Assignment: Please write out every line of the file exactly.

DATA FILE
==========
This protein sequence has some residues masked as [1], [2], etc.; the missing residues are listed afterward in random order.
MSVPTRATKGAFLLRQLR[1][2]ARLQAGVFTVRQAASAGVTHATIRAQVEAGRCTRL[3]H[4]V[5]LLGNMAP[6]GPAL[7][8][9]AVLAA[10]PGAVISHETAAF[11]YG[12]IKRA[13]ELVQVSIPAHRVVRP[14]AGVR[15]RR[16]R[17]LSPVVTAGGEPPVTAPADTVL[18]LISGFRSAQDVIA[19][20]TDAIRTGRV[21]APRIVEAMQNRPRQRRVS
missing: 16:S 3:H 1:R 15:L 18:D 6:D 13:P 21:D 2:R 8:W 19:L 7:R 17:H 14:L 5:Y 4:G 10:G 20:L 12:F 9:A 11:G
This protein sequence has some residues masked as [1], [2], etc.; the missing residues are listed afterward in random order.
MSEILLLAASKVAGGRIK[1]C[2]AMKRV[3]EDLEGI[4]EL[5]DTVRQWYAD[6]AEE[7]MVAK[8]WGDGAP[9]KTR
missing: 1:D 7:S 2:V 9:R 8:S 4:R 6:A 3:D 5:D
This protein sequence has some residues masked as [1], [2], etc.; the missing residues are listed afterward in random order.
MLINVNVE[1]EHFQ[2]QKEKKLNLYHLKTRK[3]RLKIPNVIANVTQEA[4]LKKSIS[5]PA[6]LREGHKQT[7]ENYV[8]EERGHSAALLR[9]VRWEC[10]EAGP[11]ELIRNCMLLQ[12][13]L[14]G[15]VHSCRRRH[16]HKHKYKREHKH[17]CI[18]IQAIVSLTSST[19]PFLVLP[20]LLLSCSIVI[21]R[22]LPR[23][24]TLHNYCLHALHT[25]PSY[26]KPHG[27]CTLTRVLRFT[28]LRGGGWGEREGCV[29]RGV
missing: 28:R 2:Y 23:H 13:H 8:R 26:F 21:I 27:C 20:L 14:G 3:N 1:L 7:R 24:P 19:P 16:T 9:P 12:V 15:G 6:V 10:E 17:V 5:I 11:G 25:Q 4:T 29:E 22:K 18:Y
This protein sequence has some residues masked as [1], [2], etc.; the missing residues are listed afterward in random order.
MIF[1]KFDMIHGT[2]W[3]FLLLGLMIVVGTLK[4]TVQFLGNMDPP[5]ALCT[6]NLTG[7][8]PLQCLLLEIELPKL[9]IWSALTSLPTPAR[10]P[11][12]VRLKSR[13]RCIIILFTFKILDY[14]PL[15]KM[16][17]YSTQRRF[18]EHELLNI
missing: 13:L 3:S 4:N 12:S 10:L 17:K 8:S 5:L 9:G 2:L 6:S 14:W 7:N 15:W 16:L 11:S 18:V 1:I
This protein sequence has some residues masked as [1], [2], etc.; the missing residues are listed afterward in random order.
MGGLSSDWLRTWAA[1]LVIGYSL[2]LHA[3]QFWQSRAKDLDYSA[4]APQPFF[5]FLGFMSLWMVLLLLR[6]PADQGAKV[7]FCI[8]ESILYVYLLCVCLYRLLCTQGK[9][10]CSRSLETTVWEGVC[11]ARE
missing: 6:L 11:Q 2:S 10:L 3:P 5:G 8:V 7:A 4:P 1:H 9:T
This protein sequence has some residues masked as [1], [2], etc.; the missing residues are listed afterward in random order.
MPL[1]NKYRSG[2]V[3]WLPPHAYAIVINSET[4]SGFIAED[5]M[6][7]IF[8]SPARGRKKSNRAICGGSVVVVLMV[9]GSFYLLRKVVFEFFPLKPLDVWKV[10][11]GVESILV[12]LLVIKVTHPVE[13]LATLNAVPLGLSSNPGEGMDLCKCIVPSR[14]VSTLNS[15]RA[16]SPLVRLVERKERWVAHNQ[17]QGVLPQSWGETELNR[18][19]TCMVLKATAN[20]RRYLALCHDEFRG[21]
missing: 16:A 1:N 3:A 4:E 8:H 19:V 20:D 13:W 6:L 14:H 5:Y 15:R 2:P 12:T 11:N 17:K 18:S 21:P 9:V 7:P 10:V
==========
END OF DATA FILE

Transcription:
This protein sequence has some residues masked as [1], [2], etc.; the missing residues are listed afterward in random order.
MSVPTRATKGAFLLRQLR[1][2]ARLQAGVFTVRQAASAGVTHATIRAQVEAGRCTRL[3]H[4]V[5]LLGNMAP[6]GPAL[7][8][9]AVLAA[10]PGAVISHETAAF[11]YG[12]IKRA[13]ELVQVSIPAHRVVRP[14]AGVR[15]RR[16]R[17]LSPVVTAGGEPPVTAPADTVL[18]LISGFRSAQDVIA[19][20]TDAIRTGRV[21]APRIVEAMQNRPRQRRVS
missing: 16:S 3:H 1:R 15:L 18:D 6:D 13:P 21:D 2:R 8:W 19:L 7:R 17:H 14:L 5:Y 4:G 10:G 20:L 12:F 9:A 11:G
This protein sequence has some residues masked as [1], [2], etc.; the missing residues are listed afterward in random order.
MSEILLLAASKVAGGRIK[1]C[2]AMKRV[3]EDLEGI[4]EL[5]DTVRQWYAD[6]AEE[7]MVAK[8]WGDGAP[9]KTR
missing: 1:D 7:S 2:V 9:R 8:S 4:R 6:A 3:D 5:D
This protein sequence has some residues masked as [1], [2], etc.; the missing residues are listed afterward in random order.
MLINVNVE[1]EHFQ[2]QKEKKLNLYHLKTRK[3]RLKIPNVIANVTQEA[4]LKKSIS[5]PA[6]LREGHKQT[7]ENYV[8]EERGHSAALLR[9]VRWEC[10]EAGP[11]ELIRNCMLLQ[12][13]L[14]G[15]VHSCRRRH[16]HKHKYKREHKH[17]CI[18]IQAIVSLTSST[19]PFLVLP[20]LLLSCSIVI[21]R[22]LPR[23][24]TLHNYCLHALHT[25]PSY[26]KPHG[27]CTLTRVLRFT[28]LRGGGWGEREGCV[29]RGV
missing: 28:R 2:Y 23:H 13:H 8:R 26:F 21:I 27:C 20:L 14:G 3:N 1:L 7:R 24:P 19:P 16:T 9:P 12:V 15:G 6:V 10:E 17:V 5:I 11:G 25:Q 4:T 29:E 22:K 18:Y
This protein sequence has some residues masked as [1], [2], etc.; the missing residues are listed afterward in random order.
MIF[1]KFDMIHGT[2]W[3]FLLLGLMIVVGTLK[4]TVQFLGNMDPP[5]ALCT[6]NLTG[7][8]PLQCLLLEIELPKL[9]IWSALTSLPTPAR[10]P[11][12]VRLKSR[13]RCIIILFTFKILDY[14]PL[15]KM[16][17]YSTQRRF[18]EHELLNI
missing: 13:L 3:S 4:N 12:S 10:L 17:K 8:S 5:L 9:G 2:L 6:S 14:W 7:N 15:W 16:L 11:S 18:V 1:I
This protein sequence has some residues masked as [1], [2], etc.; the missing residues are listed afterward in random order.
MGGLSSDWLRTWAA[1]LVIGYSL[2]LHA[3]QFWQSRAKDLDYSA[4]APQPFF[5]FLGFMSLWMVLLLLR[6]PADQGAKV[7]FCI[8]ESILYVYLLCVCLYRLLCTQGK[9][10]CSRSLETTVWEGVC[11]ARE
missing: 6:L 11:Q 2:S 10:L 3:P 5:G 8:V 7:A 4:P 1:H 9:T
This protein sequence has some residues masked as [1], [2], etc.; the missing residues are listed afterward in random order.
MPL[1]NKYRSG[2]V[3]WLPPHAYAIVINSET[4]SGFIAED[5]M[6][7]IF[8]SPARGRKKSNRAICGGSVVVVLMV[9]GSFYLLRKVVFEFFPLKPLDVWKV[10][11]GVESILV[12]LLVIKVTHPVE[13]LATLNAVPLGLSSNPGEGMDLCKCIVPSR[14]VSTLNS[15]RA[16]SPLVRLVERKERWVAHNQ[17]QGVLPQSWGETELNR[18][19]TCMVLKATAN[20]RRYLALCHDEFRG[21]
missing: 16:A 1:N 3:A 4:E 8:H 19:V 20:D 13:W 6:L 14:H 5:Y 15:R 2:P 12:T 11:N 17:K 18:S 21:P 9:V 7:P 10:V